AJ Allmendinger will be back driving a Sprint Cup car this weekend, days after the Daytona 500 went on without him.
But his ride at Phoenix Racing is only guaranteed for three early season races, starting Friday when he qualified 23rd for Sunday's race at Phoenix International Raceway.
So after his best opportunity in NASCAR slipped away, a chance to go in another direction seemed appealing. All the more so because it's with the same man who never lost faith in Allmendinger, even after firing the Californian from his Sprint Cup ride in the wake of a failed drug test.
Allmendinger, 31, tested with Roger Penske's powerful IndyCar team on Feb. 19 at Sebring International Raceway. It was his first time in an open-wheel car in seven years, and the team's offer came with a view toward perhaps giving him a ride in the Indianapolis 500 in May.
"It always meant a lot," Allmendinger said of his relationship with Penske. "After it all happened (in 2012), it wasn't like he went silent forever and I didn't hear from him. He was always checking up on me."
Penske Racing president Tim Cindric expressed confidence and hope that a sponsorship package might come together.
"We're really not testing him," Cindric said at Sebring during the test. "It's really allowing him to get familiar with these cars in case we can put something together to run Indy and maybe some other races. … The fact that he can run 40 laps and be on pace with the rest of these guys is a good sign."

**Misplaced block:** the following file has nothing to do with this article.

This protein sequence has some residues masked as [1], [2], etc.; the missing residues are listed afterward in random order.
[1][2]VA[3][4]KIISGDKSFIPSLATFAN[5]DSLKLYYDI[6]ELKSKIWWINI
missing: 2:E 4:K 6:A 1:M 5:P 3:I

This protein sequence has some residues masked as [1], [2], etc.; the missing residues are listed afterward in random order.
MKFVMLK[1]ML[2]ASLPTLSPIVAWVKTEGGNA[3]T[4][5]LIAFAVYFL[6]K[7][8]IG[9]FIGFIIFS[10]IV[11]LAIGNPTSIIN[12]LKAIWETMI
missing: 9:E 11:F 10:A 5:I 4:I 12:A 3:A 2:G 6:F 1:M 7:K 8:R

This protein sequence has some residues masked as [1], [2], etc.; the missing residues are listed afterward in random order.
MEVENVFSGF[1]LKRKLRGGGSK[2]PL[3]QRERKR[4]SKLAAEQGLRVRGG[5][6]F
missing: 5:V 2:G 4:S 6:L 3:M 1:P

Penske's Will Power, the 2010 Honda Grand Prix of St. Petersburg champion and a former rival when he and Allmendinger drove in the Champ Car series, was impressed.
"I'm learning stuff from him already on his first day," Power said. "He has a lot of natural ability. He's an animal behind the wheel. … I'd love to see him full time in the series."
As for stock cars, Allmendinger is trying to rebound after NASCAR suspended him last season when he failed a drug test (he said he mistakenly took Adderall). While his Penske teammate Brad Keselowski went on to win the Sprint Cup title, Allmendinger scraped together a few rides with underfunded Phoenix Racing after his suspension ended.
Three-time Cup champion Tony Stewart expressed support last week.
"AJ hasn't been out of it that long. I honestly think he'll pick it right back up, is my gut feeling. … Roger's a smart business guy. He's not dumb. He has always been loyal to his drivers. I think this just shows how deep that loyalty goes."
And as happy as he was to sit in a top-flight IndyCar ride, even for a day, Allmendinger said: "It was the fact that he (Penske) asked me to drive a car for him that means more than anything. Back in a stock car, a Nationwide car, a prototype (sports car) if he had one, just to get back in one of his cars. He doesn't have to do that. There's no reason for him to do that, honestly, except the fact that he does believe in me and wants me to be a part of it.
"It's not like I made his life easy. And he still has the faith."
Allmendinger's deal with Phoenix Racing this year didn't include the Daytona 500. He didn't even want to watch qualifying, but not because it hurt.
"I just honestly think Daytona 500 qualifying is the most boring thing on the planet," he said with a laugh. "I don't even watch it when I'm there. … It wasn't like I was trying to avoid it."
As for the rest of this season, Allmendinger said he just wants the best opportunity, wherever that is.
"(Penske) always tells me, I don't have to set the world on fire right now," he said. "I still don't believe that though. I still want to."
Times staff writer Matt Baker contributed to this report.